Gila County will likely close its projected $2.3 million deficit next year without layoffs, and possibly without increasing property taxes, Deputy County Manager John Nelson told supervisors Tuesday.
In fact, after proposed measures like an extended hiring freeze, among other things, the deficit could shrink to $1.3 million.
“The economy is hitting us, and it’s hitting us hard,” Nelson said. This year’s projected deficit is $900,000. However, federal funds already received will cover the shortfall.
The projections are fluid.
“Every (number) will change. I guarantee it,” Nelson said. “Our financial management process is ongoing. We forecast and we continually refine the forecast.”
The “broad brush” figures released Tuesday paint a picture of expenses outpacing revenue, but also of reserves large enough to last for three years of continued recession.
Total revenues are expected to rise just $38,000 to this year’s $38.2 million while expenses are projected to grow by $1.6 million, to $40.5 million. That equals a net loss of $2.3 million.
The projected increase includes $90,000 in increased medical insurance costs for employees, $500,000 for capital expenditures, and $325,000 to account for salary increases resulting from decreased turnover.
The county currently places new employees on a six-month probation period. When that period ends, the employee’s salary rises. With lower turnover, more employees are staying beyond their probation period, Nelson said.
An existing 60-day hiring freeze could extend to a total of 120 days. The measure is one way of cutting costs, Nelson said.
Department heads have also demonstrated thrift, whether it’s not going to a conference or sending one person instead of two. “Every time they make a decision, they’re looking at the economic impact,” Nelson said.
Supervisors also mentioned the possibility of paying the extra health insurance costs for employees who participated in a wellness program.
Despite rising demand on government services, Nelson said taxpayers don’t need the burden of higher property taxes to fund them.
“We’re trying to maintain services while not increasing the tax burden,” he said.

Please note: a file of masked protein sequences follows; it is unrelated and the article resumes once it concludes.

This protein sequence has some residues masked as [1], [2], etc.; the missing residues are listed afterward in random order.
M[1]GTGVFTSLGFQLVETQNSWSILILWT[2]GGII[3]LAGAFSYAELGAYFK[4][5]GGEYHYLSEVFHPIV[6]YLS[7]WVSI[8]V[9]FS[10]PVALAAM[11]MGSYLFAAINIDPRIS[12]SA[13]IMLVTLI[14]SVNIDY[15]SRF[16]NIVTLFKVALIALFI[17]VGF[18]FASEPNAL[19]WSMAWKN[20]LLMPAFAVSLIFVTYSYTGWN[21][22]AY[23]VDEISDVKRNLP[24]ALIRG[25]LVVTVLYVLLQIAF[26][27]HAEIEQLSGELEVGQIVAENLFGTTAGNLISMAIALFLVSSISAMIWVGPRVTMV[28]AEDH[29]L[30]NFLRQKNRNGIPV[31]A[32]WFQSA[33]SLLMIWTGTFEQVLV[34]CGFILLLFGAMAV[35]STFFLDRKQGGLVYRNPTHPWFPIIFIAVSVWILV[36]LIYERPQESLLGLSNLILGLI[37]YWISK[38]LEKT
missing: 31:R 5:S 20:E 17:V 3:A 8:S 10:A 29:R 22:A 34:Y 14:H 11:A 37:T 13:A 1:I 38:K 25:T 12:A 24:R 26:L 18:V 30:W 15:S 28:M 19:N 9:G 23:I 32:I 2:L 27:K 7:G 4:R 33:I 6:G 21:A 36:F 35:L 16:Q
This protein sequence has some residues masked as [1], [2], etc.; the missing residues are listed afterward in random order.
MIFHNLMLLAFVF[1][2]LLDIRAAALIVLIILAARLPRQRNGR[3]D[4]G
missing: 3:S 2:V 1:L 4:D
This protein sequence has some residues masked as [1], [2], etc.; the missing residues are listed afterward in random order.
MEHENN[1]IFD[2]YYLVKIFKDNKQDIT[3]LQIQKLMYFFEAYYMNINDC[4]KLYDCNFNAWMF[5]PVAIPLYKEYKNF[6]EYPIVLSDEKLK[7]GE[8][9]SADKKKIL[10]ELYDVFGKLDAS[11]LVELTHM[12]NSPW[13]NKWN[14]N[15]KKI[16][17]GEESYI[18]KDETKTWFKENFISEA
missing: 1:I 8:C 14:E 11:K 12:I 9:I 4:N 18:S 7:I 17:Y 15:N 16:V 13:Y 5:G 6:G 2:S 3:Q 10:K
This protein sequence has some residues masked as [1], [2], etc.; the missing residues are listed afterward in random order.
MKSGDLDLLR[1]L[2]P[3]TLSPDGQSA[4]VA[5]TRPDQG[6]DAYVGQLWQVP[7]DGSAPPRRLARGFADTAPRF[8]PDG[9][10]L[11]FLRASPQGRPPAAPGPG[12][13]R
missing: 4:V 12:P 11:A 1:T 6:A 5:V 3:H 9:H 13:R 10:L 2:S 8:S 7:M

Each year, the county is allowed to collect 2 percent more than it collected from last year’s total property taxes, plus new construction. If the total tax collected stayed stagnant, a property owner’s tax rate would drop from this year’s $392 on a $100,000 home to $386. The maximum tax rate is $394 on a $100,000 home.
Supervisor Shirley Dawson called not raising property taxes “extremely optimistic.”
Supervisor Tommie Martin said, “I like starting with the assumption that we won’t go up.” However, reality may dictate otherwise.
Next year’s projected general budget of $40.5 million is 4 percent larger than last year’s $38.9 million.
The county’s reserves — projected at around $11.4 million by the end of this fiscal year — offer some flexibility, Nelson said. Of that money, $1.4 million came from an influx of $2.3 million for Payments in Lieu of Taxes (PILT), a federal program that compensates rural counties for lost property taxes from national forests.
The remaining PILT money will cover this year’s projected $900,000 deficit.
After spending an estimated $1.3 million in reserves to solve the deficit, that leaves $10.1 million to last through 2013, which is when Nelson thinks the economy will recover.
A troubled economy means more people will rely on public services, which government should maintain despite declining sales tax revenue, Nelson said.
“We start cutting back on services, some people may say, ‘Yea,’ but when they see what happens, it starts raising eyebrows.”
For instance, Yavapai County recently closed its jail. Cuts in Gila County would likewise be necessary if reserves evaporated before the economy improved, Nelson said.
In January, the county collected $694,000 in state and local sales taxes, behind earlier projections by nearly $34,000. Earlier budgets hoped for $734,000 in sales taxes for June. That number has since been cut 6.8 percent, to $670,000.
Supervisors will likely adopt a tentative budget in late June. Federal stimulus dollars could make this year’s adoption a guessing game since the county cannot spend more money than proposed in the tentative budget.
Because of that variable, there will likely be a “significant” line item devoted to potential stimulus funds, Nelson said.